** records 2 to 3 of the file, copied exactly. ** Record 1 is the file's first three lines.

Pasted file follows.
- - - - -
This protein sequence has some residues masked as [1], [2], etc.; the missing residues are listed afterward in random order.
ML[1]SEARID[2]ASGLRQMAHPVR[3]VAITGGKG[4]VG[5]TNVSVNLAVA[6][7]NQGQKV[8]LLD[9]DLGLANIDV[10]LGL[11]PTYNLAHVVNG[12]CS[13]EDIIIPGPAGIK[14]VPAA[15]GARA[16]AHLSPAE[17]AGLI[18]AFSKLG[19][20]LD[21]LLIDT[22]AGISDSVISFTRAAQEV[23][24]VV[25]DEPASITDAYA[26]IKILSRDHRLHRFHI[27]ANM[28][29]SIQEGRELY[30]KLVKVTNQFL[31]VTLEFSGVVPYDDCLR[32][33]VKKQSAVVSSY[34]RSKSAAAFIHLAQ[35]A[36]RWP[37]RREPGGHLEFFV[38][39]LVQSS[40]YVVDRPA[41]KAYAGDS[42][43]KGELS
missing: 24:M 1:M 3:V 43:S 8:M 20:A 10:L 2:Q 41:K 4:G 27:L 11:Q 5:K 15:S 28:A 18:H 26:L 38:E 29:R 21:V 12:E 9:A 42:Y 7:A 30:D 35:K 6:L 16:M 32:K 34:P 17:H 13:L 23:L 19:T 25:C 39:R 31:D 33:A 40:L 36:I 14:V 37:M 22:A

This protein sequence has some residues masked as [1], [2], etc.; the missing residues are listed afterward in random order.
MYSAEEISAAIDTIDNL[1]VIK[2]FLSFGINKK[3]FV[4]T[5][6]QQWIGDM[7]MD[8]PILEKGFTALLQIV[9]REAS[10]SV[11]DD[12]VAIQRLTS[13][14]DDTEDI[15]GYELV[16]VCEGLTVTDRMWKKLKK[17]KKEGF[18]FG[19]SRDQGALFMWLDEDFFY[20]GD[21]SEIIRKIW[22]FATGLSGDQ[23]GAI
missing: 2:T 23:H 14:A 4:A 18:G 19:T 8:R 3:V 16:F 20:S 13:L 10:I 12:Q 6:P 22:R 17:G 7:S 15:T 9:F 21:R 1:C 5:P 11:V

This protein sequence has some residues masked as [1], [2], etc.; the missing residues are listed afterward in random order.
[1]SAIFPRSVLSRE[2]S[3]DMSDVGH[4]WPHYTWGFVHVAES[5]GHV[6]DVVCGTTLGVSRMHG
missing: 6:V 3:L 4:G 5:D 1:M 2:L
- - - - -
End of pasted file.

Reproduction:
This protein sequence has some residues masked as [1], [2], etc.; the missing residues are listed afterward in random order.
MYSAEEISAAIDTIDNL[1]VIK[2]FLSFGINKK[3]FV[4]T[5][6]QQWIGDM[7]MD[8]PILEKGFTALLQIV[9]REAS[10]SV[11]DD[12]VAIQRLTS[13][14]DDTEDI[15]GYELV[16]VCEGLTVTDRMWKKLKK[17]KKEGF[18]FG[19]SRDQGALFMWLDEDFFY[20]GD[21]SEIIRKIW[22]FATGLSGDQ[23]GAI
missing: 2:T 23:H 14:A 4:A 18:G 19:T 8:R 3:V 16:F 20:S 13:L 10:I 12:Q 6:P 22:R 17:G 7:S 15:T 9:F 21:R 1:C 5:P 11:V

This protein sequence has some residues masked as [1], [2], etc.; the missing residues are listed afterward in random order.
[1]SAIFPRSVLSRE[2]S[3]DMSDVGH[4]WPHYTWGFVHVAES[5]GHV[6]DVVCGTTLGVSRMHG
missing: 6:V 3:L 4:G 5:D 1:M 2:L